But sometimes quantity trumps quality. In December, Gaffigan proposed on his MySpace page to eat a piece of bacon for every vote cast for his appearance on Comedy Central’s Stand-Up Showdown. On the Travel Channel, home to haute-cuisine demigods such as Anthony Bourdain, the new show The Feasty Boys Eat America follows jovial, corpulent Jon Mayer and Jim Stump as they celebrate “The Four Bs — beer, butter, bacon, and better not forget the cheese.” Even now, as I write this sentence, a co-worker has forwarded me an article about bacon-infused vodka — the perfect ingredient for another recipe I stumbled across: the bacon martini. (“Skim excess bacon grease from surface of cocktail. Garnish with one slice of bacon.”) Wanton hedonism has never tasted so good.Not at all like pelican
Dennis Kucinich dropped out of the presidential race recently — good thing, too. Can you imagine a United States run by the first vegan president? It’s one thing to abhor congressional pork. It’s borderline un-American to abjure the edible kind.
Still, it does sometimes seem the vegetarian hordes are growing stronger (how do they, with so little protein?) and that they mean to turn us all into them.
The good news is that bacon is putting up a helluva fight. I discovered a blogger recently who was weighing the pros and cons of going veggie. She listed the common arguments: cholesterol, the questionable safety of mass-produced meat, mad-cow disease, the fact that “some people object to eating food with a face.” But then, drooling on her keyboard, she confessed. “BACON is a huge sticking point with me. . . . Bacon . . . mmmm . . . bacon. . . .”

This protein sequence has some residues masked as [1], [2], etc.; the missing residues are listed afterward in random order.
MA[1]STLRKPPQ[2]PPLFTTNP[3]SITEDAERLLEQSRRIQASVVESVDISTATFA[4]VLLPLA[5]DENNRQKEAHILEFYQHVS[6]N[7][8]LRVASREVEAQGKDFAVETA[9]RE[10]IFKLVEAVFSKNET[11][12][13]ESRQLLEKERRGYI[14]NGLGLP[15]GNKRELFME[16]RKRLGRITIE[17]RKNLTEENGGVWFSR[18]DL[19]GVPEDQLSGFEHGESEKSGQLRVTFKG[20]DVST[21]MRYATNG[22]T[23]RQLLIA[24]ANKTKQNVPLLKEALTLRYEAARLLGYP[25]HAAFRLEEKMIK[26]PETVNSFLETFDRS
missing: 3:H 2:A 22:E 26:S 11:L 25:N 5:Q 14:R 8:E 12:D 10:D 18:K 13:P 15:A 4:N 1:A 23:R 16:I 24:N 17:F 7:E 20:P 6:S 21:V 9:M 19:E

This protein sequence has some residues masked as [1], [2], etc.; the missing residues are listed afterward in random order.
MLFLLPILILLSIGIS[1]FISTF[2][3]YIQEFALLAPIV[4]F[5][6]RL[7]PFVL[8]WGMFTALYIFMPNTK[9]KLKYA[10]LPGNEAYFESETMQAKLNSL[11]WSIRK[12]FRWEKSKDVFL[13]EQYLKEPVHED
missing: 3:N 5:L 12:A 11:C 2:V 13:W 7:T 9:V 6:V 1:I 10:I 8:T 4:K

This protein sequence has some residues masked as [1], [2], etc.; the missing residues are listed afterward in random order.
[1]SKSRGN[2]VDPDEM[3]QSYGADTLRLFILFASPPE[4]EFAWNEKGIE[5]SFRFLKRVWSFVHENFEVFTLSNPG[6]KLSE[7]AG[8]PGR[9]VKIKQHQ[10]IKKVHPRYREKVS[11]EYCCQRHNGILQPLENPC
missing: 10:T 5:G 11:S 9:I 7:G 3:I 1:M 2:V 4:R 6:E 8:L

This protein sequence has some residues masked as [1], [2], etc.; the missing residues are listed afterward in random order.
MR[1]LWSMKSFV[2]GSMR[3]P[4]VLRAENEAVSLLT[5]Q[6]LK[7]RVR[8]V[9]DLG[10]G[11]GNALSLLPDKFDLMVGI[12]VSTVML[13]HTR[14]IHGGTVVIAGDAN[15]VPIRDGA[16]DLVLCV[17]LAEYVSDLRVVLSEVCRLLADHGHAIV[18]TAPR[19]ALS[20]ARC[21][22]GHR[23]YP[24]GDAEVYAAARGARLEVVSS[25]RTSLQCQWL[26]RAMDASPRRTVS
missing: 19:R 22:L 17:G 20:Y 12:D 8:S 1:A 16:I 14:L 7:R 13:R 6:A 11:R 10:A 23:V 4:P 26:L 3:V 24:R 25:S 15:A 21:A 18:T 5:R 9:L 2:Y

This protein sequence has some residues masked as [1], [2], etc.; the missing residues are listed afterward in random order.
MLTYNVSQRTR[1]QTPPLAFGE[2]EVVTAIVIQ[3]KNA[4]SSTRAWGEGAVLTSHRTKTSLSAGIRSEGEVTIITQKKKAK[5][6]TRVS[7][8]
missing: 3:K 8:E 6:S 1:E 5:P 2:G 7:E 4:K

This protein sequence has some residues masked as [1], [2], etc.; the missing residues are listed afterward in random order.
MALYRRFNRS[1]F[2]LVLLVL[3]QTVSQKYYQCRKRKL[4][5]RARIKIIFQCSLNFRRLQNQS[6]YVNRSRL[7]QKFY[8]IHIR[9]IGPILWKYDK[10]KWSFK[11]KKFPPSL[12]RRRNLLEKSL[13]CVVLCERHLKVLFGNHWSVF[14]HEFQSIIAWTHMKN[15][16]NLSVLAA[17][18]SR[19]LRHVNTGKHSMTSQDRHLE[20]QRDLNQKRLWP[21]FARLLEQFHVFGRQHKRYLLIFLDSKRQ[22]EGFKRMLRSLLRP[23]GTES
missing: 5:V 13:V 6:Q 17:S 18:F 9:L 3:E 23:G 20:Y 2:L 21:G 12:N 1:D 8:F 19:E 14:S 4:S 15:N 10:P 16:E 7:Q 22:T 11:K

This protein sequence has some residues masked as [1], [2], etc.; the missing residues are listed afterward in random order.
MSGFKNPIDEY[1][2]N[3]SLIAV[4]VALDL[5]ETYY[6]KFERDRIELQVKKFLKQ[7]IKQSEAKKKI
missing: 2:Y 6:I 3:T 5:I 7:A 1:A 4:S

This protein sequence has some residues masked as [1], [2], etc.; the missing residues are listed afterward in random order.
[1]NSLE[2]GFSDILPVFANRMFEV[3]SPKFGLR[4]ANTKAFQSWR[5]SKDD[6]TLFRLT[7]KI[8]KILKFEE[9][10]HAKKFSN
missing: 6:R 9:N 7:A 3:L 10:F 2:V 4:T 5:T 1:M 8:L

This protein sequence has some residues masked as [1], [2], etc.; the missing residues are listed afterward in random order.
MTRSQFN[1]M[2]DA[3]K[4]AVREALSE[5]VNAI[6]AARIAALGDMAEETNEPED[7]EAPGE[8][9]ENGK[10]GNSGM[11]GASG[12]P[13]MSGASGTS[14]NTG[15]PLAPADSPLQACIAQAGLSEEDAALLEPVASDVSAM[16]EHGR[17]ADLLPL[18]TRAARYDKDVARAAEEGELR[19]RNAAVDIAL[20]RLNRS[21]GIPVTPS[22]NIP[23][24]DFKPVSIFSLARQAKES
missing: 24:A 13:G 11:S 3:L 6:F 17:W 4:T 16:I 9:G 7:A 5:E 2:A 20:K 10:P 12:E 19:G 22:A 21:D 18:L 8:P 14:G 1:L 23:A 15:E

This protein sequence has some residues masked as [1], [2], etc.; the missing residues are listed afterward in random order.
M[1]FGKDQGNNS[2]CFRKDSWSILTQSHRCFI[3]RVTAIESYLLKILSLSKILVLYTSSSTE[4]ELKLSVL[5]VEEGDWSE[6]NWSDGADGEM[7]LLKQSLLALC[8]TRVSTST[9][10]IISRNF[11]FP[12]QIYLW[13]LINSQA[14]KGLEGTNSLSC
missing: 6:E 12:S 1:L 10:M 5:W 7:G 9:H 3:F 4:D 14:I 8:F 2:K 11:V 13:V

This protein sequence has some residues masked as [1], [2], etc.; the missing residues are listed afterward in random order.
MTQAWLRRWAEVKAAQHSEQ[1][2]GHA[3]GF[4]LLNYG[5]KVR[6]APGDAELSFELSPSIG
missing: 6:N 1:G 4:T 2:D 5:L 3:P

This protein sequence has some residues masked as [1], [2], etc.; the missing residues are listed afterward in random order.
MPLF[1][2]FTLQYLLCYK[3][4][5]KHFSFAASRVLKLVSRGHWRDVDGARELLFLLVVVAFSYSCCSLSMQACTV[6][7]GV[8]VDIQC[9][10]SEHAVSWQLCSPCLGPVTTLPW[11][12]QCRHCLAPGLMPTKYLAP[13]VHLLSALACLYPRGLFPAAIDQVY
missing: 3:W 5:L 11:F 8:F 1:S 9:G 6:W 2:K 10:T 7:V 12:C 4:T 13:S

Bissonette knows bacon’s power to persuade firsthand. “I know this kid who’s been a vegan for seven years,” he says. “But now he’s starting to get out of veganism. He eats vegan six days a week. And on Sundays he has bacon. That’s awesome.”
As they don T-shirts with slogans like “Bacon is a vegetable” and “Bacon: the gateway meat,” vegans and vegetarians aren’t the only ones questioning the strictures that prevent them from supping on succulent swine. At jews4bacon.com, the site’s heretofore kosher proprietor rationalizes his predilection for pork. “Deuteronomy might have been right about a few things. It’s true, we shouldn’t have eaten pelicans, and we still shouldn’t. But bacon is delicious. I don’t think they’ll ever make anything delicious out of pelicans, but c’mon. Bacon?”
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